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What-Are-You-Reading-Wednesday: Just read.

September 2, 2009

Written by Travis DiNicola, executive director of Indy Reads, in anticipation of World Literacy Day–Sept. 8. Visit www.indyreads.org to find out about World Literacy Day activities around Indianapolis.

Reading and writing is perhaps humanity’s greatest invention: and no one learns how to read on their own. This year I ask you to join us on World Literacy Day in celebrating literacy, the work done by Indy Reads volunteers, the success of our students, and your own ability to read. On Tuesday, September 8th, you can “Take Five to Read” as the whole city takes five minutes at 5pm to read. Just read. Read for pleasure. Read to a child. Read out loud. Read to yourself. Just read.

September 8 was proclaimed International Literacy Day (also known as World Literacy Day)  by UNESCO on November 17, 1965. It was first celebrated in 1966. Its aim is to highlight the importance of literacy to individuals, communities and societies. On International Literacy Day each year, UNESCO reminds the international community of the status of literacy and adult learning globally. Celebrations take place around the world.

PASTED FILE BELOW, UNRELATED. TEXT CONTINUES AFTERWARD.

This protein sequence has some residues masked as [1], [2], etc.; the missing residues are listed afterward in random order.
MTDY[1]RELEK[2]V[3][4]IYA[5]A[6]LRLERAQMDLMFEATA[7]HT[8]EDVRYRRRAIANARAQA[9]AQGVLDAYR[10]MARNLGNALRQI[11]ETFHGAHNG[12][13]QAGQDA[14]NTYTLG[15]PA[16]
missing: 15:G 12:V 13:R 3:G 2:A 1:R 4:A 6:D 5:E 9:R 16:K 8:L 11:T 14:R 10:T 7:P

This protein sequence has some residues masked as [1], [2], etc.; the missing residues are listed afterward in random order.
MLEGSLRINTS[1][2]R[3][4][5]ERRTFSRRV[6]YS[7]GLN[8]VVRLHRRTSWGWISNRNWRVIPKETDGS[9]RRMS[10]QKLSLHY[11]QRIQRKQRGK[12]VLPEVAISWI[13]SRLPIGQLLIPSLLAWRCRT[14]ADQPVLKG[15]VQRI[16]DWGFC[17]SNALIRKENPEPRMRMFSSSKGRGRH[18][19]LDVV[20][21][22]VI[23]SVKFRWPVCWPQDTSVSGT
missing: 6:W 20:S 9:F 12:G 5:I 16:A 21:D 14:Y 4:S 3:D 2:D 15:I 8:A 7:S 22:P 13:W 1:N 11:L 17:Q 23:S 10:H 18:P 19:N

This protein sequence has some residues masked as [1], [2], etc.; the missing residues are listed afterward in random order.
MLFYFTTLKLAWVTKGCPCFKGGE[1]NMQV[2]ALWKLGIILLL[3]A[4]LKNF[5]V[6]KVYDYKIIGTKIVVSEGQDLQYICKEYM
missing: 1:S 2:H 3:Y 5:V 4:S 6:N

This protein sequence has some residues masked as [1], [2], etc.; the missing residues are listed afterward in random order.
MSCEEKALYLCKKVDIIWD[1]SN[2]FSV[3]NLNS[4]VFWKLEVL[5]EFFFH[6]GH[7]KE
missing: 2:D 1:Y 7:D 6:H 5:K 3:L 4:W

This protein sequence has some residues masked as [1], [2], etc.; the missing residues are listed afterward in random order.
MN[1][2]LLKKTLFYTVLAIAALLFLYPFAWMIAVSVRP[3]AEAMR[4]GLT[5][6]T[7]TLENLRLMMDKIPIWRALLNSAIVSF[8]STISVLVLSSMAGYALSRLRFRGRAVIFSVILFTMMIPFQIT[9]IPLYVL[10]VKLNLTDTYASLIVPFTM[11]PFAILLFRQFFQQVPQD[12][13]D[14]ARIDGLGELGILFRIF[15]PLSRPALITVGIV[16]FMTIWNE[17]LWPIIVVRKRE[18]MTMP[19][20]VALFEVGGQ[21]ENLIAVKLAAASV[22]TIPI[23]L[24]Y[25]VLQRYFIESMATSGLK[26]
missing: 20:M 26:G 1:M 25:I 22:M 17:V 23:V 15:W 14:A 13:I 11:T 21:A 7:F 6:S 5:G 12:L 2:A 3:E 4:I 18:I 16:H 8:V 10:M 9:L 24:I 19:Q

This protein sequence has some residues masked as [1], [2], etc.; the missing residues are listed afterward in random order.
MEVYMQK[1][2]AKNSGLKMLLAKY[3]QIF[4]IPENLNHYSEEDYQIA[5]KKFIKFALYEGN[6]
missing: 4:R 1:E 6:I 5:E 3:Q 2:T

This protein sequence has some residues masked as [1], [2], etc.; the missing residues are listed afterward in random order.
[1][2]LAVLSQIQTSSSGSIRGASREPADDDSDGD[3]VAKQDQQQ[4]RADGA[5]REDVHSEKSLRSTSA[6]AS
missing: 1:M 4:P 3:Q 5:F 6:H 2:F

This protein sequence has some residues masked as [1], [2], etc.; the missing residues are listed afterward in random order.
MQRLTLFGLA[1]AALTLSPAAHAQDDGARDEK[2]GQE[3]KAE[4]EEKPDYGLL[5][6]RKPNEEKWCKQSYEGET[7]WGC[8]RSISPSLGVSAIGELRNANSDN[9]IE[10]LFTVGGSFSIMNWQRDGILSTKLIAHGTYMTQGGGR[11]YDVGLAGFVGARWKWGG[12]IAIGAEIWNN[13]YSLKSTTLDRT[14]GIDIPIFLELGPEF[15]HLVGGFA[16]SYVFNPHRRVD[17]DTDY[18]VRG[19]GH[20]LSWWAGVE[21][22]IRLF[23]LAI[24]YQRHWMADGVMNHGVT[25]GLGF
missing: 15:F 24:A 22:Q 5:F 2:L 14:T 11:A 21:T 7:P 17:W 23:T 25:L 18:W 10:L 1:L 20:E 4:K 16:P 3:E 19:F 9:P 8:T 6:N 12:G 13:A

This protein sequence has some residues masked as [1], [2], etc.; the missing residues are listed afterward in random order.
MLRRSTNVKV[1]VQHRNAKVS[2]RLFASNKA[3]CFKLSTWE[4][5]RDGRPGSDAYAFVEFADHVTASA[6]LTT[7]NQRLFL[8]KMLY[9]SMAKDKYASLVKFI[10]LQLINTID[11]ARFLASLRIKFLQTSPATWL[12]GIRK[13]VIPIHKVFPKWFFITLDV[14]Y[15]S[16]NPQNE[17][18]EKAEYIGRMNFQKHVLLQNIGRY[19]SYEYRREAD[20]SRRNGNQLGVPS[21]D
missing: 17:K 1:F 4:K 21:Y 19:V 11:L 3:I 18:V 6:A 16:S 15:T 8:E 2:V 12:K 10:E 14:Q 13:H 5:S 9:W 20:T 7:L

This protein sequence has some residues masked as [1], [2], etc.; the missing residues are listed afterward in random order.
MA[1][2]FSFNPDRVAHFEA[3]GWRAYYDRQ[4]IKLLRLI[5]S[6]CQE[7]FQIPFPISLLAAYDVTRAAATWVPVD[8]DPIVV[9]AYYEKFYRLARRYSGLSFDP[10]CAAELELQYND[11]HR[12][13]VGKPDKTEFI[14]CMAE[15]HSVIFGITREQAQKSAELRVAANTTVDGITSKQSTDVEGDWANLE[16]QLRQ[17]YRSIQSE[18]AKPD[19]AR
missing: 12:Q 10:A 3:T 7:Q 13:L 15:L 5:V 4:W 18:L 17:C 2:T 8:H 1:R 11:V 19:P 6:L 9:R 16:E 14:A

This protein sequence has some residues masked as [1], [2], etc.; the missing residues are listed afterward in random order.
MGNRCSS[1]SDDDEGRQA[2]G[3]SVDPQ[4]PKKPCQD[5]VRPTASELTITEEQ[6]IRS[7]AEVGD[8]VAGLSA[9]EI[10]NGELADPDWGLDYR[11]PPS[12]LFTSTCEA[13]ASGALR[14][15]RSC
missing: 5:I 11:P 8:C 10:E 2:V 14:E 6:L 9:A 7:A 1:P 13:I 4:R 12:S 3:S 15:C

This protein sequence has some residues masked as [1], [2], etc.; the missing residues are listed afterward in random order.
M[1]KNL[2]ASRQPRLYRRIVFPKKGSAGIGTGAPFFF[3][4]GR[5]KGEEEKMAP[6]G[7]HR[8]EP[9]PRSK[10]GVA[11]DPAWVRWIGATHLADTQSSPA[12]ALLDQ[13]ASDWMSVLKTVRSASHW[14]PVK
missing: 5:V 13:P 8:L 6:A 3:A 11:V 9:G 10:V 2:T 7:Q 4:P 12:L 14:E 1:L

The first time World Literacy Day was celebrated in Indianapolis was on September 8th, 1973. Then mayor, Richard Lugar, declared in a proclamation that as World Literacy Day was celebrated around the globe, we would celebrate here at home as well by honoring the Greater Indianapolis Literacy League (now known as Indy Reads, changing its name in 1998) for their work in training tutors to teach adults to read and write. He stated that illiteracy is a serious world problem, which prevents adults from full participation on our civic, social, and economic life. It continues to be so today.

That proclamation, signed by Senator Lugar, hangs on the wall next to the door to my office at Indy Reads. Every morning, as the Executive Director of Indy Reads, I am greeted by this reminder about the importance of the work we do. Indy Reads was founded in 1972 by a group of volunteers committed to eliminating illiteracy in Indianapolis. The organization has gone through many changes since then, but the vision remains the same: to make Central Indiana a better place to live by providing free tutoring to adults who struggle with reading and writing. Our goal is to “Make Indianapolis 100% Literate.”

The need has never been greater. One in five adults in our city are illiterate or semi-literate. This year we have already worked with more than double the number of adult students that we use to average for the entire year just two years ago. By the end of 2009 we will have reached more than 750 adults as long-term students, and at least another 100 through our short-term Literacy Labs. We are only able to do this through the work of more than 600 dedicated volunteers.

Will you “Take Five to Read”?

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